The Australian Taxation Office (ATO) is reminding Australians to be on the lookout for tax-related scams ahead of November 21, when around one million Aussie taxpayers will need to make payment to the tax authority or face interest charges on their debt.
November is prime scam time for the ATO as scammers get craftier in their efforts to fool taxpayers into handing over their cash. Millions of Australians end the financial year in debt to the tax office and have to repay the sum by November 21, or set up a payment plan with the department.
However, the ATO says it doesn’t matter if you don’t owe the department money, as scammers run sophisticated fear-mongering campaigns that fool people into handing over their cash every year.
Assistant Commissioner Kath Anderson said scammers are experts at exploiting vulnerable people and often impersonate tax agents and use aggressive tactics to swindle people out of their money or personal information.
“Our advice is simple – the ATO will never ask you to make a payment into an ATM or via gift or pre-paid cards such as iTunes and Visa cards, or direct credit to be paid to a personal bank account,” she said.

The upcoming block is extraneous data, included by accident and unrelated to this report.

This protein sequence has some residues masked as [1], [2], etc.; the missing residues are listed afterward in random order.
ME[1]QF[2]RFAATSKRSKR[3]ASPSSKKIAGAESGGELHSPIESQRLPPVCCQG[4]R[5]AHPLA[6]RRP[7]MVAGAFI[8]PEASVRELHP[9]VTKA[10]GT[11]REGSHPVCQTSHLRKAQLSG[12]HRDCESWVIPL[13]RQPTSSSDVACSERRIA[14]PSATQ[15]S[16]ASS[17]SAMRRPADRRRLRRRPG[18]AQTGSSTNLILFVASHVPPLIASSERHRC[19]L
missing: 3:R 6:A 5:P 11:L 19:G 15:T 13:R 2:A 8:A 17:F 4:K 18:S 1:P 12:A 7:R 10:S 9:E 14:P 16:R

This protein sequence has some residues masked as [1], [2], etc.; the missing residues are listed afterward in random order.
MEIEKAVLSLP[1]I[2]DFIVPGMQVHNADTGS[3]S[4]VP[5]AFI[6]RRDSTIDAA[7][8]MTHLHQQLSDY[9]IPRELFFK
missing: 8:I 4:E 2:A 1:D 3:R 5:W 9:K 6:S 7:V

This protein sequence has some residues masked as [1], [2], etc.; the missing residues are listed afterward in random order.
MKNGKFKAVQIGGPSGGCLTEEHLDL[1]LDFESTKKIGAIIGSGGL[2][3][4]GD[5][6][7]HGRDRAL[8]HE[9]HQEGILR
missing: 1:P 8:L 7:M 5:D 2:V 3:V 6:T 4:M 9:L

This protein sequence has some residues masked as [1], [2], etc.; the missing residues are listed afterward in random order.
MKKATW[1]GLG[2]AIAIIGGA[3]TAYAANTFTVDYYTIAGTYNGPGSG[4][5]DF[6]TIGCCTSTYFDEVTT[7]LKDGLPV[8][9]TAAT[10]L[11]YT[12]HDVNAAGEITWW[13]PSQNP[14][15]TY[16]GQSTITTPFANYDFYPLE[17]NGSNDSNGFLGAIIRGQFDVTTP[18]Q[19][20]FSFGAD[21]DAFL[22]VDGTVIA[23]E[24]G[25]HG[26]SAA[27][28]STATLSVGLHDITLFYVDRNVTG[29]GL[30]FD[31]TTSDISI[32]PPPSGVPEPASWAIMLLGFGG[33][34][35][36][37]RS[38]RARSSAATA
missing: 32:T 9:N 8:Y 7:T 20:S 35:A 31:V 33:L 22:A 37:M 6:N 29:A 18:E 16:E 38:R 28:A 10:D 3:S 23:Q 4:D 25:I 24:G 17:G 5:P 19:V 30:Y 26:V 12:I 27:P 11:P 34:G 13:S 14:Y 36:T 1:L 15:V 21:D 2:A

“If you have any doubts about the legitimacy of a call, hang up and call us on 1800 888 540.”
Australians have reported more than 28,000 scam attempts to the ATO, since July 1, and paid almost $1,000,000 to scammers. The tax authority said payments through Bitcoin ATMs have now overtaken iTunes vouchers as the most common method of scam payment reported to the ATO.
Since July 1, the ATO has seen almost 6,000 taxpayers give away their personal or financial information to scammers through things like phishing scams.
“Your identifying information like tax file numbers, bank account numbers or your date of birth are the keys to your identity, and can be used by scammers to break into your life if they are compromised.”
Anderson said if you’ve received an unsolicited email or text to get in contact with the ATO immediately.
Earlier this year, the ATO released a list of the top phone numbers scammers asked people to call them back on. If someone asks you to call them on one of these numbers, report them to ScamWatch.
“Never call a scammer back on the number they provide. If in doubt, independently locate a contact number for the organisation referenced in the call or email,” the department warned. “If you are in any doubt about an ATO call hang up and phone us on 1800 008 540 to check if the call was legitimate or report a scam.”
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